Additionally, buildings can have multiple layers: houses can have basements, and, while it’s not there yet, I can easily generate a whole “dungeon” with 3 or more layers. Note that the above screenshot, showcasing said basements, is just from a test map, basements will not all be the same and might contain mobs in the released version.
There are still a few caveats I will fix soon enough. For instance, the surface map generator within the city itself (the outside is in a decent state tbh) is still very repetitive. It’s definitely something I will work on during this 0.8x cycle. But, right now, the main change, on the surface map proper, is that some buildings can spawn basements (with goodies, and baddies).
Coupled with all the above, scenario files got a lot more options to play with. As such, the 0.8.2 update will introduce 2 specific scenarios highlighting the new features. It’s hard to talk about it without spoiling the features, but I guess it’s fine to share the 2 first thing you’ll see when actually launching one of said scenarios:
This is the new intro text coming with some scenarios. It quickly explains what’s special or unique about them. In this case, you have to establish a base, tech up, dig down, find a path toward a military bunker while fighting off a bunch of giant spiders. It comes with a reward (a high-end tech unlocking new stuff) unique to this specific scenario.
Note that, as specified, one of the layer cannot be dug into, you’ll have to find, clear and use a specific building to access that layer. It’s a new feature of the map generator, making so that some layers cannot be pierced into and have to be accessed by existing means instead. As you can guess, it’s made so you can’t just place 3 stairs on top of each other to access the loot, skipping all the mobs in the process.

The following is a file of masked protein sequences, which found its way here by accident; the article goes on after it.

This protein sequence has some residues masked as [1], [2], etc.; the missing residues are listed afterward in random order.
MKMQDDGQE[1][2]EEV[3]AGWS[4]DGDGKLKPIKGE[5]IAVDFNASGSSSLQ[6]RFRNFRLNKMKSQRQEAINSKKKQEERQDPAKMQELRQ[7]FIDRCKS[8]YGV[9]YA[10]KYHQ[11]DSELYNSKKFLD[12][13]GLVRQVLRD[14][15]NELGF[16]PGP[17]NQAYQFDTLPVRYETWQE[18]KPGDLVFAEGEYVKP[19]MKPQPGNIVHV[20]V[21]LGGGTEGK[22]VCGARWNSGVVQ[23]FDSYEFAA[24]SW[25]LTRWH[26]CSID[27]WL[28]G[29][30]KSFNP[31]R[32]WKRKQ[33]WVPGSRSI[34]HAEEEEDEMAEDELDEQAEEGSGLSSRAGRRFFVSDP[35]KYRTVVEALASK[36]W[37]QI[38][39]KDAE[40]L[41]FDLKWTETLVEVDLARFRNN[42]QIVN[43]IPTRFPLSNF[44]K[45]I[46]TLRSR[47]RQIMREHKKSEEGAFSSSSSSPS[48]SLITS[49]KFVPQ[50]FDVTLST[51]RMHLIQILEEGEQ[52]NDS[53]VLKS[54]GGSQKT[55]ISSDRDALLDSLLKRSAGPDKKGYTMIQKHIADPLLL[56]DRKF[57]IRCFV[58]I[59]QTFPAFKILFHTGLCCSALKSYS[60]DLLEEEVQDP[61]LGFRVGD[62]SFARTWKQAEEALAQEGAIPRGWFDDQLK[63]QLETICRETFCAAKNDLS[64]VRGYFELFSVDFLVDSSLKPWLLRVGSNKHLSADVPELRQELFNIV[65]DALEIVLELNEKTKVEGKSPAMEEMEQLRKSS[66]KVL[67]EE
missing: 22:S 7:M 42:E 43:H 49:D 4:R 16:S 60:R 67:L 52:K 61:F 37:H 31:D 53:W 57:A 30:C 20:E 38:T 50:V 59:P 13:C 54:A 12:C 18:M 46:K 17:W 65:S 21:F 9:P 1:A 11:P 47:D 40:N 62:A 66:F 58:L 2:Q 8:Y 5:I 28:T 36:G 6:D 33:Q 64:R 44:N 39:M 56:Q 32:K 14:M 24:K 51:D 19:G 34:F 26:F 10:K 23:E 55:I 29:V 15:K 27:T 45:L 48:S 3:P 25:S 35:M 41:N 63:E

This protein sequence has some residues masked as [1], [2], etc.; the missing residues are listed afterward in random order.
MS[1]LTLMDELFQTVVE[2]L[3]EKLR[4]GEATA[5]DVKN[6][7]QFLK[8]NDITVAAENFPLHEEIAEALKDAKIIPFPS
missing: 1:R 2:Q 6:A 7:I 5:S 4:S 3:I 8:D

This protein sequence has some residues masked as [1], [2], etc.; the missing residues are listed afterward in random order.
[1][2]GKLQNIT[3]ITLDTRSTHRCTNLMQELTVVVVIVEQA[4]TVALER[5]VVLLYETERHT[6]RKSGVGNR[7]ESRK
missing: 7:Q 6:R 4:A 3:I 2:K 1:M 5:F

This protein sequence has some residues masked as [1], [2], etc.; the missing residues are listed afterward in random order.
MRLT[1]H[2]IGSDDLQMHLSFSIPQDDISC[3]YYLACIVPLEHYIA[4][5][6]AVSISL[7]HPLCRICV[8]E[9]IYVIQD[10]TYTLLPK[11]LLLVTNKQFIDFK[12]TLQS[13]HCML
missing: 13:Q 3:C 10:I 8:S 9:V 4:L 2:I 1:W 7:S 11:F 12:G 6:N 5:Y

And here’s a mostly spoiler-free (and slightly outdated) screenshot of the bottom layer. It’s highlighting the new map generation pretty well. A whole biome with giant mushrooms, underground rivers, and spider themed mobs and clutter. Sure, it’s still a cavern map, but it does still look very different from the good old cavern you’re used to.
The second scenario will spawn you one layer below ground. The surface is a monster infested hell-hole where your survivors will get a massive debuff causing them to get thirsty, sick and get constant health damage. Basically, you can only access the surface for looting purpose, but can’t live on it, at all. That being said, 2 layers below you, there’s a scientific bunker. It might contain some gizmo which might help you to overcome this problem. Well… Granted you don’t get killed by the mobs. Yes, it is meant to be very difficult compared to what the game normally throws at you.
Those two scenarios in particular are highlighting features I’m planning for the 1.0 “story mode”. This will be the subject of a future devlog.
With the new layer system and the many new settings, the “custom game” mode is getting more options to play with, some, not all. Writing a menu able to tweak all procgen parameters for any amount of underground layers would take me ages, and at some point, it’s just easier to rely on the city map, until I get some free time to update a menu barely anyone uses. In the same spirit, the city map allows you to pick the number of underground layers you want, warns about deadly surface biomes and can highlight “unique” underground biomes.